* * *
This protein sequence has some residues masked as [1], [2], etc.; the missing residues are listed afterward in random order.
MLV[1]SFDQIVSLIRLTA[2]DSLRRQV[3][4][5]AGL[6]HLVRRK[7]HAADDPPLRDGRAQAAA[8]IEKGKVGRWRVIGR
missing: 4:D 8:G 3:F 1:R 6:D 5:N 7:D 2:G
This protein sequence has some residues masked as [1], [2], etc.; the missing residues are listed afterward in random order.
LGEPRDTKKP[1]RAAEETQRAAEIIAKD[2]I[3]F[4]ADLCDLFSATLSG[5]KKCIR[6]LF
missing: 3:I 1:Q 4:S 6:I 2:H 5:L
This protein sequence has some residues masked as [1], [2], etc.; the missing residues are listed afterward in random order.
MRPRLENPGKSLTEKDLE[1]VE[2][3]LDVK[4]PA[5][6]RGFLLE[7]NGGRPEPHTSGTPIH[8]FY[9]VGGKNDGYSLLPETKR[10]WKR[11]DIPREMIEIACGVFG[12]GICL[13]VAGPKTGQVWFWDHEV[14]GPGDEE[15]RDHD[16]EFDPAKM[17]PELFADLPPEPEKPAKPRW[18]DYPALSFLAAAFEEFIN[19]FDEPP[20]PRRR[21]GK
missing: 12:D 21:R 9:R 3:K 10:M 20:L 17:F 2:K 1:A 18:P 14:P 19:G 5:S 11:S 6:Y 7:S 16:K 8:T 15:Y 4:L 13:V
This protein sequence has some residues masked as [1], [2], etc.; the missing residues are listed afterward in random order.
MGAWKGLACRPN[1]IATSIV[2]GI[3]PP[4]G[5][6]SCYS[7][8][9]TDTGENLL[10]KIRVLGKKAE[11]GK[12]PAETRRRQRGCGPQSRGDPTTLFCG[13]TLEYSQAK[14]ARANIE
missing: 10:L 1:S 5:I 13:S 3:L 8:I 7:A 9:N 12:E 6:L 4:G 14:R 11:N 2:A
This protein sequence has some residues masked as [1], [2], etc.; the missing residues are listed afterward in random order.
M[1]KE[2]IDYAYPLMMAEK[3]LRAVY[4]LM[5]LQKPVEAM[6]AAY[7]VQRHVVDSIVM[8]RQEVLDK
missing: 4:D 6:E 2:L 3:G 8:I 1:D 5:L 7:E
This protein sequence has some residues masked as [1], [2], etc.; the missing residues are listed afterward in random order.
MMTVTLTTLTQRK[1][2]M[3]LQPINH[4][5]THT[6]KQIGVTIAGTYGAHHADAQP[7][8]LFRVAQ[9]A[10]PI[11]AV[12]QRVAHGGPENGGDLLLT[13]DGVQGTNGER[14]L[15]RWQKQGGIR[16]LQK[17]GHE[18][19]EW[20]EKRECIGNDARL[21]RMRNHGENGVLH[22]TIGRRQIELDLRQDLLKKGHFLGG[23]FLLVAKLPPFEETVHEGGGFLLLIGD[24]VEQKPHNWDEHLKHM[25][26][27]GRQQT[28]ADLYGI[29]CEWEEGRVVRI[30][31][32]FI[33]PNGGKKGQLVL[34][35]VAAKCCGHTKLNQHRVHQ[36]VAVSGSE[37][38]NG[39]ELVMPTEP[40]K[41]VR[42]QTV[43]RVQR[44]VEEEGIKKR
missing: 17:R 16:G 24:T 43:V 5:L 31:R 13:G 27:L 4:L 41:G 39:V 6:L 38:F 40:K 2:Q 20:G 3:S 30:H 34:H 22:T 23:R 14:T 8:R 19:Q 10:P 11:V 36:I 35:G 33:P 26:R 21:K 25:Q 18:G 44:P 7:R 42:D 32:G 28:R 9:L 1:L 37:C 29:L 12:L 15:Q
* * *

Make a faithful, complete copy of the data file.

This protein sequence has some residues masked as [1], [2], etc.; the missing residues are listed afterward in random order.
MLV[1]SFDQIVSLIRLTA[2]DSLRRQV[3][4][5]AGL[6]HLVRRK[7]HAADDPPLRDGRAQAAA[8]IEKGKVGRWRVIGR
missing: 4:D 8:G 3:F 1:R 6:D 5:N 7:D 2:G
This protein sequence has some residues masked as [1], [2], etc.; the missing residues are listed afterward in random order.
LGEPRDTKKP[1]RAAEETQRAAEIIAKD[2]I[3]F[4]ADLCDLFSATLSG[5]KKCIR[6]LF
missing: 3:I 1:Q 4:S 6:I 2:H 5:L
This protein sequence has some residues masked as [1], [2], etc.; the missing residues are listed afterward in random order.
MRPRLENPGKSLTEKDLE[1]VE[2][3]LDVK[4]PA[5][6]RGFLLE[7]NGGRPEPHTSGTPIH[8]FY[9]VGGKNDGYSLLPETKR[10]WKR[11]DIPREMIEIACGVFG[12]GICL[13]VAGPKTGQVWFWDHEV[14]GPGDEE[15]RDHD[16]EFDPAKM[17]PELFADLPPEPEKPAKPRW[18]DYPALSFLAAAFEEFIN[19]FDEPP[20]PRRR[21]GK
missing: 12:D 21:R 9:R 3:K 10:M 20:L 17:F 2:K 1:A 18:P 14:P 19:G 5:S 11:S 6:Y 7:S 16:K 8:T 15:Y 4:L 13:V
This protein sequence has some residues masked as [1], [2], etc.; the missing residues are listed afterward in random order.
MGAWKGLACRPN[1]IATSIV[2]GI[3]PP[4]G[5][6]SCYS[7][8][9]TDTGENLL[10]KIRVLGKKAE[11]GK[12]PAETRRRQRGCGPQSRGDPTTLFCG[13]TLEYSQAK[14]ARANIE
missing: 10:L 1:S 5:I 13:S 3:L 8:I 7:A 9:N 12:E 6:L 4:G 14:R 11:N 2:A
This protein sequence has some residues masked as [1], [2], etc.; the missing residues are listed afterward in random order.
M[1]KE[2]IDYAYPLMMAEK[3]LRAVY[4]LM[5]LQKPVEAM[6]AAY[7]VQRHVVDSIVM[8]RQEVLDK
missing: 4:D 6:E 2:L 3:G 8:I 1:D 5:L 7:E
This protein sequence has some residues masked as [1], [2], etc.; the missing residues are listed afterward in random order.
MMTVTLTTLTQRK[1][2]M[3]LQPINH[4][5]THT[6]KQIGVTIAGTYGAHHADAQP[7][8]LFRVAQ[9]A[10]PI[11]AV[12]QRVAHGGPENGGDLLLT[13]DGVQGTNGER[14]L[15]RWQKQGGIR[16]LQK[17]GHE[18][19]EW[20]EKRECIGNDARL[21]RMRNHGENGVLH[22]TIGRRQIELDLRQDLLKKGHFLGG[23]FLLVAKLPPFEETVHEGGGFLLLIGD[24]VEQKPHNWDEHLKHM[25][26][27]GRQQT[28]ADLYGI[29]CEWEEGRVVRI[30][31][32]FI[33]PNGGKKGQLVL[34][35]VAAKCCGHTKLNQHRVHQ[36]VAVSGSE[37][38]NG[39]ELVMPTEP[40]K[41]VR[42]QTV[43]RVQR[44]VEEEGIKKR
missing: 17:R 16:G 24:T 43:V 5:L 31:R 13:G 27:L 4:L 41:G 39:V 6:L 38:F 40:K 2:Q 20:G 3:S 30:H 34:H 22:T 23:R 14:T 8:R 19:Q 10:P 11:V 36:I 35:G 33:P 26:R 21:K 25:Q 18:G 44:P 7:R 42:D 32:G 28:R 9:L 1:L 37:C 29:L 12:L 15:Q